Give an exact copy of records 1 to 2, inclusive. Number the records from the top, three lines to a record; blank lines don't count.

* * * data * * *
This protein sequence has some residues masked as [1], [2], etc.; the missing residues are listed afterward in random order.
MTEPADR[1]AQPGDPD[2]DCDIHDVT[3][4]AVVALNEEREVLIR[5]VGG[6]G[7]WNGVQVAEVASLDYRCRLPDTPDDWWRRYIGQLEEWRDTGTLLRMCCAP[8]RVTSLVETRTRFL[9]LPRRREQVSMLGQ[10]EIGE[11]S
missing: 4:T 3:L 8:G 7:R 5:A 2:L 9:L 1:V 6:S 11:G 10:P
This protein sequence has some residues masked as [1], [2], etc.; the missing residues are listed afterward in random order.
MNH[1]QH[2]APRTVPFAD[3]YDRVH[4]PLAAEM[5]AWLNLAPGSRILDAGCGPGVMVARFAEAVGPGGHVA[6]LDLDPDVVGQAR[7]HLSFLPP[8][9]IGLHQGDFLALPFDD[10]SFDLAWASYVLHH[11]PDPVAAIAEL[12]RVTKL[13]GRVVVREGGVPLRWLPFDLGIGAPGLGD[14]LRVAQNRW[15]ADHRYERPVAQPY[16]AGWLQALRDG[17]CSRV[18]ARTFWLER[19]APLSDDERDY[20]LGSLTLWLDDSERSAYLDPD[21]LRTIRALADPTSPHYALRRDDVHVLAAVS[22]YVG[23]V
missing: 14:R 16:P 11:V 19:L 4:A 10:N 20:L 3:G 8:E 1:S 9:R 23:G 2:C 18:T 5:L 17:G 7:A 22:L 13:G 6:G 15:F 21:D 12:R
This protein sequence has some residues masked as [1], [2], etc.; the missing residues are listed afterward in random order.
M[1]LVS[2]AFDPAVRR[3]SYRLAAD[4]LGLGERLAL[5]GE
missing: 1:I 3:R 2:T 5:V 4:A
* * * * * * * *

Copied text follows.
This protein sequence has some residues masked as [1], [2], etc.; the missing residues are listed afterward in random order.
MTEPADR[1]AQPGDPD[2]DCDIHDVT[3][4]AVVALNEEREVLIR[5]VGG[6]G[7]WNGVQVAEVASLDYRCRLPDTPDDWWRRYIGQLEEWRDTGTLLRMCCAP[8]RVTSLVETRTRFL[9]LPRRREQVSMLGQ[10]EIGE[11]S
missing: 4:T 3:L 8:G 7:R 5:A 2:L 9:L 1:V 6:S 11:G 10:P
This protein sequence has some residues masked as [1], [2], etc.; the missing residues are listed afterward in random order.
MNH[1]QH[2]APRTVPFAD[3]YDRVH[4]PLAAEM[5]AWLNLAPGSRILDAGCGPGVMVARFAEAVGPGGHVA[6]LDLDPDVVGQAR[7]HLSFLPP[8][9]IGLHQGDFLALPFDD[10]SFDLAWASYVLHH[11]PDPVAAIAEL[12]RVTKL[13]GRVVVREGGVPLRWLPFDLGIGAPGLGD[14]LRVAQNRW[15]ADHRYERPVAQPY[16]AGWLQALRDG[17]CSRV[18]ARTFWLER[19]APLSDDERDY[20]LGSLTLWLDDSERSAYLDPD[21]LRTIRALADPTSPHYALRRDDVHVLAAVS[22]YVG[23]V
missing: 14:R 16:P 11:V 19:L 4:A 10:N 20:L 3:G 8:E 1:S 9:R 23:G 2:C 18:T 5:L 17:G 7:A 22:L 13:G 6:G 15:F 21:D 12:R